Napa made people understand theatre better
KARACHI: “The sapling we had planted by establishing the National Academy of Performing Arts (Napa) will hopefully grow into a big, tall tree providing plenty of shade to civil society,” said Napa President Zia Mohyeddin while speaking at the academy’s convocation for the fourth and fifth batches at the Arts Council of Pakistan here on Wednesday evening.
“Civil societies treat theatre with much respect and it feels so good to be able to provide proper training to young artists of our society. We realised early in this journey, soon after the passing out of our first batch in 2010, that their talent needs further nurturing in the form of a livelihood to be provided to them with as well. Therefore, we started the Napa Repertory Theatre Company, which has produced jobs in various disciplines for our alumni.”
Mr Mohyeddin told the audience that the company had produced and presented some of the best plays in the country and people had now got to understand theatre better through these plays. “Our graduates have earned plenty of praise for their performance,” he added. “Here, I would also like to commend Napa teachers who tirelessly work long hours with their students without caring about any monetary returns,” he remarked.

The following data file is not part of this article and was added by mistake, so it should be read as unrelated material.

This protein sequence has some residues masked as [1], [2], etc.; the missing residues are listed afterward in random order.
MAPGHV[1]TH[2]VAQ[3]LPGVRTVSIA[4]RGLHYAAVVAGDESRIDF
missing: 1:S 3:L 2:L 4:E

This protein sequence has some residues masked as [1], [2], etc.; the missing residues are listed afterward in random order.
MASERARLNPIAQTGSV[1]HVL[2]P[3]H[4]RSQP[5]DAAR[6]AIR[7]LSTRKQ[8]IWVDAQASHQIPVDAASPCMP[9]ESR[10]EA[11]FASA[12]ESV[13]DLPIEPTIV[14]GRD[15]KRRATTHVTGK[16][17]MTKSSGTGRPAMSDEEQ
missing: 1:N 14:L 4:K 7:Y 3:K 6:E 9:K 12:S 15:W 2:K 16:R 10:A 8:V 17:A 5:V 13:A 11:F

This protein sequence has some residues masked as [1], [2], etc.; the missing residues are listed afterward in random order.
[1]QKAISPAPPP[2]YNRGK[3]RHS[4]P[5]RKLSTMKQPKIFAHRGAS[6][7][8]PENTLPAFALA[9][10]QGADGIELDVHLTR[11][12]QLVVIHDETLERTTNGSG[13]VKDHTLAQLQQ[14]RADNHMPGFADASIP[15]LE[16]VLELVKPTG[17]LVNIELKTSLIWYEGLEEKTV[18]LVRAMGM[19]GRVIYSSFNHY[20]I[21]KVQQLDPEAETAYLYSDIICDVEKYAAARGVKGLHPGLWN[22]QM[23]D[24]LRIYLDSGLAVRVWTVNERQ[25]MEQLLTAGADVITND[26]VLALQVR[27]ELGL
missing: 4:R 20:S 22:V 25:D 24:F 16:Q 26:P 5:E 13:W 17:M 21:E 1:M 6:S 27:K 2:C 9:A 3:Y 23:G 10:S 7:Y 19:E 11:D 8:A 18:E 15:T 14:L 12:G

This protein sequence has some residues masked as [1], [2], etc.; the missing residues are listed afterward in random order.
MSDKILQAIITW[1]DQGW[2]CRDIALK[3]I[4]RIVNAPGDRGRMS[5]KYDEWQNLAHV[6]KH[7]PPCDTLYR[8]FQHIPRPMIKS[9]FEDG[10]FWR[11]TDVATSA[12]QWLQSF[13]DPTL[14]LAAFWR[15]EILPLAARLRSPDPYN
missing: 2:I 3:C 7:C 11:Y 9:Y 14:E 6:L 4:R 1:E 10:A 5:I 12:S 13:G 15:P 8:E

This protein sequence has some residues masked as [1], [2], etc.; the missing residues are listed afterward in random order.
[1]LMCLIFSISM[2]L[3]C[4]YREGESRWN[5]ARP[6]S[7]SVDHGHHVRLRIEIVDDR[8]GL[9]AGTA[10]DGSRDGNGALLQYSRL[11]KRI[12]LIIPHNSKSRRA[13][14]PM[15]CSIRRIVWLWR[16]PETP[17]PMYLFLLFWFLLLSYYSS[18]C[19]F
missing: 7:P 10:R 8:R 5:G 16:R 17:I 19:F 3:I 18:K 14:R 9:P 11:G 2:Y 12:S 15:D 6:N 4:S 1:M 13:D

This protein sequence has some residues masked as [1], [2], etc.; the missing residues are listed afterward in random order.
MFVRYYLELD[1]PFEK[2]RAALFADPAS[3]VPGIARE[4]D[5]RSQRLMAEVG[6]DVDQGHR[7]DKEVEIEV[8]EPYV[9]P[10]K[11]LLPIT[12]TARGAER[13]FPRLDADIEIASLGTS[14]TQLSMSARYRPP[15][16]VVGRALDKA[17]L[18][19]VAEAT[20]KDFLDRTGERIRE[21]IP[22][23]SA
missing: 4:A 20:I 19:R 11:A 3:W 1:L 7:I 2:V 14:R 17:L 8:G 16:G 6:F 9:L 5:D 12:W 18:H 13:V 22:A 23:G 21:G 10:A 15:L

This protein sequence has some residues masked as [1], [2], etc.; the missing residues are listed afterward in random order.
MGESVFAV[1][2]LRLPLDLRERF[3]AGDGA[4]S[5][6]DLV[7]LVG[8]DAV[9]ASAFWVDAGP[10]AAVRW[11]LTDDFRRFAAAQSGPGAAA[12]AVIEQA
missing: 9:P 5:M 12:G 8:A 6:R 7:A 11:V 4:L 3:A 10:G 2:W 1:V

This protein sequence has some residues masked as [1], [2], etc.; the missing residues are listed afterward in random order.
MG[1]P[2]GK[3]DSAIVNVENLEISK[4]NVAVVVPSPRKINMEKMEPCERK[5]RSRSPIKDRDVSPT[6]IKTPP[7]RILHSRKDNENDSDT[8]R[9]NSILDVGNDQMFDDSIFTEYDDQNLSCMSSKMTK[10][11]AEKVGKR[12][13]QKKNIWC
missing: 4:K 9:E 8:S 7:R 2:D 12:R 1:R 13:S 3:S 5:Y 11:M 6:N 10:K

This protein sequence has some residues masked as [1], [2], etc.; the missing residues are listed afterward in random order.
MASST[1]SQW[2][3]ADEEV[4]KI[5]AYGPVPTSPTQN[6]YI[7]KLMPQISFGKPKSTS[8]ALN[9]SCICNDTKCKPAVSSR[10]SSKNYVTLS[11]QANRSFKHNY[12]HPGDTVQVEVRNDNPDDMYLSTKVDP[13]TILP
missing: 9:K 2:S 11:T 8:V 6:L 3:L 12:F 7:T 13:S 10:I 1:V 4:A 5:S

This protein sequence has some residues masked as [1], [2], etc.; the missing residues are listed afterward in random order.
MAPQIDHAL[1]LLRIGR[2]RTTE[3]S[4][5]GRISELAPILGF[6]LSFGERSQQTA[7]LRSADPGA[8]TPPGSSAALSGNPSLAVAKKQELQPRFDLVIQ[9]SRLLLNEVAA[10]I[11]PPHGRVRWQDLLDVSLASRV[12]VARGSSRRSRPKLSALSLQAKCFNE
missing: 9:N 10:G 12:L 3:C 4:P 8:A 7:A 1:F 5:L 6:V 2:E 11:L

The seasoned artist also read out a message from Sindh Governor Dr Ishratul Ibad for the occasion.
The governor was supposed to be the chief guest at the convocation but could not make it due to his engagements abroad. In his message, the governor congratulated the graduating students on their success.
Former State Bank governor Dr Ishrat Hussain presented the graduates their degrees and diplomas.
“I am glad that parents today allow their children to pursue their dreams… all children have their own aptitude and taking away their aptitude from them means taking away their life,” Dr Hussain remarked.
“It is kind of an attitude on the part of parents that will produce the best professionals in any field — be it architecture, engineering, art or science — to leave a mark on history,” he said.
“Coming back to the performing arts, the children, too, are very lucky to be getting training from the best professionals in the field of the performing arts here,” he added.
“Karachi is a big city, which should not have one theatre play running but at least 50 of them at a time,” he concluded.
Earlier, the best budding talent of the country in the performing arts presented a musical performance, which included ghazals, tarana, qawwali and instrumentals on sitar, tabla, piano and guitar.
The programme was conducted by Napa alumna Aimen Tariq.